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Ellie Greenhow

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Early concerns

As a family, we had always wondered if our eldest son was neurodivergent. We picked up on a few early signs, but we were never certain, as we often thought his behaviour was typical of boys - especially one who had endured the challenges of COVID-19 lockdowns.

ADHD was first suggested as a possibility by my son’s teacher when he was six years old. He had trouble sitting still in the classroom, was easily distracted, found it difficult to follow instructions, and fidgeted often. He would also steal Blu-tack from classroom displays so that he had something to fiddle with!  

We also noticed similar challenges at home, with my son finding it difficult to concentrate on daily tasks, showing frequent hyperactive behaviour, and having difficulty with regulating his emotions. However, we could not pursue a formal diagnosis until he turned seven years old.

Making this stage easier:

  • During this time, I found it helpful to have an initial meeting with my son’s school. Together, we discussed his challenges at school and implemented some strategies to help him as we waited for a formal assessment. For instance, he was allowed to have fidget toys to play with in the classroom to channel his excess energy more productively.
  • I also wrote down as much information as I could about my son’s strengths, challenges, and neurodiverse traits so that I had these ready for the assessment process.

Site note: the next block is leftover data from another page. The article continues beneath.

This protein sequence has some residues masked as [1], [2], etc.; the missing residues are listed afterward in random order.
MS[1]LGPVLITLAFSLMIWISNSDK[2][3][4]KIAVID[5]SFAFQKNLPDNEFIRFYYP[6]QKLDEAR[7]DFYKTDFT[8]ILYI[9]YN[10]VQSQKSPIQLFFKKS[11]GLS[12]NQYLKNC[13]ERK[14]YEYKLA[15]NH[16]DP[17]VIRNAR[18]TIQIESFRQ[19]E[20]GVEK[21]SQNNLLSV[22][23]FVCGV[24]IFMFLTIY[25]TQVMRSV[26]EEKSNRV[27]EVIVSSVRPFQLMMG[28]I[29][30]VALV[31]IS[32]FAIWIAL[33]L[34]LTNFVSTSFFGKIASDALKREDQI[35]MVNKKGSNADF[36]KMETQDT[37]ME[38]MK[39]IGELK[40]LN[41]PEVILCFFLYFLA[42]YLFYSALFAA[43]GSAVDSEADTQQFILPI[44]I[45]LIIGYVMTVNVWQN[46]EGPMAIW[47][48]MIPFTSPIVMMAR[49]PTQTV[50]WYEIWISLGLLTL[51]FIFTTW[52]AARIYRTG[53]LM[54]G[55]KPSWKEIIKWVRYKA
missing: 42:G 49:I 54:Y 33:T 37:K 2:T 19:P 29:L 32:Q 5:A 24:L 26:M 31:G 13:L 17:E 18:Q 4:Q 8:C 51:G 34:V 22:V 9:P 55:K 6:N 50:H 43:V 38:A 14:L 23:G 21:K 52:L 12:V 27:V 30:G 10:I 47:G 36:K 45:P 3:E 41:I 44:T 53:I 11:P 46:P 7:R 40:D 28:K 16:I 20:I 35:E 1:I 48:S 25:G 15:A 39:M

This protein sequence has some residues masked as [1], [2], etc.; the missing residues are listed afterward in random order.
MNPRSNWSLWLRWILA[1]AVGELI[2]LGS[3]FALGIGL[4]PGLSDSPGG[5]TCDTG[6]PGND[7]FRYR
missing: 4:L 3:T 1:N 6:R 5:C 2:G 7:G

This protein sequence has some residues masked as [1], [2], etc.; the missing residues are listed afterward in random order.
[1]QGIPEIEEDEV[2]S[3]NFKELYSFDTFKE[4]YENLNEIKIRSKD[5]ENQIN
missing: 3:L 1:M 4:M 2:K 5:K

The assessment process

When we first started the screening and assessment journey, I felt relieved that we may finally get access to the appropriate support for my son and have a greater understanding of his daily needs. When filling out the initial screening questionnaire, I had much greater clarity about how my son's brain worked. With each recognisable statement, things became clearer.  

My child's school also filled out the screening questionnaire, and together, these results enabled us to pursue a formal assessment. During the next stage of my son's assessment, we provided greater detail about his childhood and developmental background, as well as the daily challenges and signs of ADHD that he faced. Receiving a diagnosis of ADHD has enabled us to put the support mechanisms into place that our son requires.

Tips for navigating this stage:

  • Be open and honest with the medical professionals conducting the assessment, and don't be afraid to ask questions or voice any concerns you may have.
  • Remember that you know your child best, and your input is invaluable in forming an accurate diagnosis and support plan.  
  • Find out as much as you can about ADHD and the assessment process. By staying informed, you will be better equipped to advocate for your child and make important decisions about their treatment.  
  • Be accurate and honest when filling out assessment questionnaires, and use past documentation, if required, to jog your memory about developmental milestones.
  • Speak to other parents who have been through a similar experience for practical and emotional support.  
  • Work closely with your child’s school during the assessment process. Keep the school updated on the progress and any diagnosis or support plans that are put into place.

Talking to your child about their ADHD assessment

Explaining the ADHD assessment process to my son proved challenging, but we had always felt that it was important to keep him fully informed along the way. We had a conversation with him about what was happening and used age-appropriate and neuroaffirming language. We focused on the strengths and positives of his characteristics rather than highlighting any perceived weaknesses.

Based on my experience, here are some practical tips to consider when talking to your child about their ADHD assessment: